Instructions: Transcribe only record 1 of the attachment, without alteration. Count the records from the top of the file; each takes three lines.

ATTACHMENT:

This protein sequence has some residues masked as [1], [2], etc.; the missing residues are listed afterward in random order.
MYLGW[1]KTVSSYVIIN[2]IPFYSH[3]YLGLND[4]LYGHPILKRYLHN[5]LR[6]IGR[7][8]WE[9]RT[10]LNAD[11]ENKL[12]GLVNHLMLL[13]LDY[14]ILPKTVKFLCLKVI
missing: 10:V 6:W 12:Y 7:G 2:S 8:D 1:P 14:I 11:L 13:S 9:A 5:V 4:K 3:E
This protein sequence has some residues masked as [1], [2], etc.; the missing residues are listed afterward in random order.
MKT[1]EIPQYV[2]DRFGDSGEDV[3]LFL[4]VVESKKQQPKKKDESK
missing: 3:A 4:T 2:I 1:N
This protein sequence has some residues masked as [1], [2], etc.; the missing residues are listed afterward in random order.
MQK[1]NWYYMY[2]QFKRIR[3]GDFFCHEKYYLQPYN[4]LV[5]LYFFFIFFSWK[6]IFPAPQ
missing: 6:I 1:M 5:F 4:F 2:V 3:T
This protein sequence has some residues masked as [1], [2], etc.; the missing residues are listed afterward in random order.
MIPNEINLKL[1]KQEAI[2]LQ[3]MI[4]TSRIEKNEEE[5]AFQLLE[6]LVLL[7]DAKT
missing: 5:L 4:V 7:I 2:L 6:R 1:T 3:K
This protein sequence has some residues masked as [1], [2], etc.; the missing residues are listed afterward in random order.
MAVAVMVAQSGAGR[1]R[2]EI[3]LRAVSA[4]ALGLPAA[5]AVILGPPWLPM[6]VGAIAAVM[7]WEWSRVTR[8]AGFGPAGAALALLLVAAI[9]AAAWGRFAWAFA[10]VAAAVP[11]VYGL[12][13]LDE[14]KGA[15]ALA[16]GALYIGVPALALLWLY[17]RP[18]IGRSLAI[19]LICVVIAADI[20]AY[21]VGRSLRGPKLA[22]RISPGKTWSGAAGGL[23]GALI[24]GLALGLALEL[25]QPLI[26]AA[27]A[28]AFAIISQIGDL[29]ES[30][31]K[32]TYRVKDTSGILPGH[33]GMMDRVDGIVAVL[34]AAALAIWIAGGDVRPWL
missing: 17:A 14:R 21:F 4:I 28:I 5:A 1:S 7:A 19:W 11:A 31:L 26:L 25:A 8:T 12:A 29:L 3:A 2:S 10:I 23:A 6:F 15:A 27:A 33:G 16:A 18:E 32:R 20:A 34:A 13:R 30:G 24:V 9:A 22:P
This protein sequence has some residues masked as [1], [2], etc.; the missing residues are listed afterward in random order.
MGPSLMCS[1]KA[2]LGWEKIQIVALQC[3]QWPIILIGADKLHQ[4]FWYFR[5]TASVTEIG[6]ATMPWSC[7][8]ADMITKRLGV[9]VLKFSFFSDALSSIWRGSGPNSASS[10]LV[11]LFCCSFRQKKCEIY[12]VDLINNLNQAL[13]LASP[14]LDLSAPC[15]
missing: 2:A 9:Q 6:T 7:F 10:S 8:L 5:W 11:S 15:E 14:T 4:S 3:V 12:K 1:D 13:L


This protein sequence has some residues masked as [1], [2], etc.; the missing residues are listed afterward in random order.
MYLGW[1]KTVSSYVIIN[2]IPFYSH[3]YLGLND[4]LYGHPILKRYLHN[5]LR[6]IGR[7][8]WE[9]RT[10]LNAD[11]ENKL[12]GLVNHLMLL[13]LDY[14]ILPKTVKFLCLKVI
missing: 10:V 6:W 12:Y 7:G 2:S 8:D 1:P 14:I 11:L 13:S 9:A 5:V 4:K 3:E